Microsoft sees Powerset-powered search ad revolution
Natural language processing could let advertisers bid for search ad placement based on broad concepts, not just a gaggle of keywords.
Stephen Shanklandprincipal writer
Stephen Shankland has been a reporter at CNET since 1998 and writes about processors, digital photography, AI, quantum computing, computer science, materials science, supercomputers, drones, browsers, 3D printing, USB, and new computing technology in general. He has a soft spot in his heart for standards groups and I/O interfaces. His first big scoop was about radioactive cat poop.
Expertiseprocessors, semiconductors, web browsers, quantum computing, supercomputers, AI, 3D printing, drones, computer science, physics, programming, materials science, USB, UWB, Android, digital photography, scienceCredentials
I've been covering the technology industry for 24 years and was a science writer for five years before that. I've got deep expertise in microprocessors, digital photography, computer hardware and software, internet standards, web technology, and other dee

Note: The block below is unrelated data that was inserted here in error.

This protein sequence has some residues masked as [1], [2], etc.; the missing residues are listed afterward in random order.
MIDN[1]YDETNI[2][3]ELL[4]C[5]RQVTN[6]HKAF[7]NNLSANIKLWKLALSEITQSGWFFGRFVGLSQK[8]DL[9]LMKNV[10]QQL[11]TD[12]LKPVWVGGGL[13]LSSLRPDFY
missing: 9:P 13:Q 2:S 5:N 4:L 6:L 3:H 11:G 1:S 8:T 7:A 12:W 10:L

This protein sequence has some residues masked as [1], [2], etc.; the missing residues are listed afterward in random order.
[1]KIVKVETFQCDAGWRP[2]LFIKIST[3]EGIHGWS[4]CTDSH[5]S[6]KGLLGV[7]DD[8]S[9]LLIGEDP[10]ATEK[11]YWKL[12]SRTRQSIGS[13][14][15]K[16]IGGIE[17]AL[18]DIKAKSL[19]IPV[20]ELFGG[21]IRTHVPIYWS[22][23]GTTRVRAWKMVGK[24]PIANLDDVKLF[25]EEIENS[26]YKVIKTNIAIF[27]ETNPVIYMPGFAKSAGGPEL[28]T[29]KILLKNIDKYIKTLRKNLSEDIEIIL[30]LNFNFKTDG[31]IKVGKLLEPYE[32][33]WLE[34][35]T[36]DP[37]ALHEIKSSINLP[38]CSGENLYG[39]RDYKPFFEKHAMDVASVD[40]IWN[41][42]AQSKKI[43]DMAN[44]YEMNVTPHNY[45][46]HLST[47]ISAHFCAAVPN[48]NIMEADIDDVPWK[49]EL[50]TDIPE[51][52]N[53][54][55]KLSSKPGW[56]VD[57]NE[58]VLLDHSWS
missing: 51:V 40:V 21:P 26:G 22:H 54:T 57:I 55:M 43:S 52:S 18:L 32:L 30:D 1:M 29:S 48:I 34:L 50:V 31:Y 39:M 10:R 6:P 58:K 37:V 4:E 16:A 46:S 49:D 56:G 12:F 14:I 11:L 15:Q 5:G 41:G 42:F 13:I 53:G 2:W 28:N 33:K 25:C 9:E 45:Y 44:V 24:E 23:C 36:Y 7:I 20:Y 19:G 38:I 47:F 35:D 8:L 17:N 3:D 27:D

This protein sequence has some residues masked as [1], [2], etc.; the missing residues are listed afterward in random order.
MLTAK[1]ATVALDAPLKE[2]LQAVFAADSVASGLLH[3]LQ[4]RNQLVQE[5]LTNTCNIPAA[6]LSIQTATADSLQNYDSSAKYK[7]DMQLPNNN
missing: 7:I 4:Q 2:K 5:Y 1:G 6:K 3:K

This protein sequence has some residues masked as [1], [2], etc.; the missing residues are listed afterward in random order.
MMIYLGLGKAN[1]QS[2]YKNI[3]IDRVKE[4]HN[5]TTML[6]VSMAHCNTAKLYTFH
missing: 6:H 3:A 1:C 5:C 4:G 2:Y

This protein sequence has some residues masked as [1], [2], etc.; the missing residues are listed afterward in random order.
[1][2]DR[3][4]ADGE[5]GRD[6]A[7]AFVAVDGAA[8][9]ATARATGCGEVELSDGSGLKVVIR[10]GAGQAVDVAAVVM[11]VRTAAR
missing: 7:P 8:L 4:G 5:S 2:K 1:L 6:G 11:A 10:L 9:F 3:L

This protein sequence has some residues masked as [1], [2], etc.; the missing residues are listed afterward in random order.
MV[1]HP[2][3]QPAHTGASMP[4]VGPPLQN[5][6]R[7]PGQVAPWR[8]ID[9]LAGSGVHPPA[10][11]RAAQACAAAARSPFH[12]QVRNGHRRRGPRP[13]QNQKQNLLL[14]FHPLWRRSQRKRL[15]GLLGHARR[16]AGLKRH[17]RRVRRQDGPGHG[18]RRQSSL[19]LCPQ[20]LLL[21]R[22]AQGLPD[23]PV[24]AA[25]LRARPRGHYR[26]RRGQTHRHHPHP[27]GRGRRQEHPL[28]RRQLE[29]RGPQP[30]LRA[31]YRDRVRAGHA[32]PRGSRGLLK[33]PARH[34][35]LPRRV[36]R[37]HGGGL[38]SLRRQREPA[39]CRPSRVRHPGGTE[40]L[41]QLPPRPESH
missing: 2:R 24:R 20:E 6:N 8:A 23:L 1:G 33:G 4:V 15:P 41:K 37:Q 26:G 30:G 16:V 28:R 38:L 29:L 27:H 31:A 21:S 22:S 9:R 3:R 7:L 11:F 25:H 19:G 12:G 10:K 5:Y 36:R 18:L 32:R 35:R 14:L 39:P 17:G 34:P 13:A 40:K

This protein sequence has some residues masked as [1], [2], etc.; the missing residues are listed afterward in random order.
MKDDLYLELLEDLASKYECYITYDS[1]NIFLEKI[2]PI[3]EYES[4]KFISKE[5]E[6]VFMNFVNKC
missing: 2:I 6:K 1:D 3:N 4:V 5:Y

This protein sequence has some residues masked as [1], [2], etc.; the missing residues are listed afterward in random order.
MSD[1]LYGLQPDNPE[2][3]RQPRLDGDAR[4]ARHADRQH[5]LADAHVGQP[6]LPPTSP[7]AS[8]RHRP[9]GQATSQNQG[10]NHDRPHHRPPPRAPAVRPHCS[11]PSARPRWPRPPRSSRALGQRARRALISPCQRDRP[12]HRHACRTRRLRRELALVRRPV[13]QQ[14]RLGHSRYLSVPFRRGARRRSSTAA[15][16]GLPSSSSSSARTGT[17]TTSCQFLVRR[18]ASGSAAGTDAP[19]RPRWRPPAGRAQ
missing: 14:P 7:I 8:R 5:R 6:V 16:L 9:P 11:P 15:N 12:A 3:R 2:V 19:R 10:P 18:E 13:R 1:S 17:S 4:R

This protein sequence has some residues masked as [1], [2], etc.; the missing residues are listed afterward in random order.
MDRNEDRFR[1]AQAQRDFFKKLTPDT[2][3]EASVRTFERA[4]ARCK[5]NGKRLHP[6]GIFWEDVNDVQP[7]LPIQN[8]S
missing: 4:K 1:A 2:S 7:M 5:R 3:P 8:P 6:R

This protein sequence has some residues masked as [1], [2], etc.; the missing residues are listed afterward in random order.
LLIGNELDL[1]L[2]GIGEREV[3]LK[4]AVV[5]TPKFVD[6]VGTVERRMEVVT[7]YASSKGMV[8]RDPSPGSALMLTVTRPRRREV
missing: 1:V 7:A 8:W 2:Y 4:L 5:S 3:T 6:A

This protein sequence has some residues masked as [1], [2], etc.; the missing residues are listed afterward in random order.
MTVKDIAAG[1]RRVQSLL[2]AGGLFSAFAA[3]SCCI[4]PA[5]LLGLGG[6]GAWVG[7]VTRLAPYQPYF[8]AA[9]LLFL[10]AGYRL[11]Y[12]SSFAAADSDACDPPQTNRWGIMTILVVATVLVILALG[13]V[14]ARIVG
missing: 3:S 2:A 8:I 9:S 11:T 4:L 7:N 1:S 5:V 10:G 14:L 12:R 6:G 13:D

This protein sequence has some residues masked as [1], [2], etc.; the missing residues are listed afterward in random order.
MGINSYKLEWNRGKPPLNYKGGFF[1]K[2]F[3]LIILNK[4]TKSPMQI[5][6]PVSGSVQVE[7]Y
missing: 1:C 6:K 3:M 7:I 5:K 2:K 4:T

SAN JOSE, Calif.--Microsoft bought search start-up Powerset with the expectation that its
natural-language processing technology would give a better understanding of search queries and the content of Web pages. But wait--there's more.
The company also believes Powerset's technology could help advertisers find placement on Web search results, said Scott Prevost, Powerset's general manager and product director, in a meeting here with reporters in conjunction with the Search Engine Strategies conference.
Today, advertisers bid to have their ads shown on search results pages depending on specific keywords that users type into search engines. That can be an onerous process, given how many keywords are involved with a particular segment. Using natural language processing could lead to an entirely different mechanism for linking ads to search results, though, Prevost said.
"If people aren't bidding on keywords, and are bidding on concepts, it could completely change the ball game," Prevost said.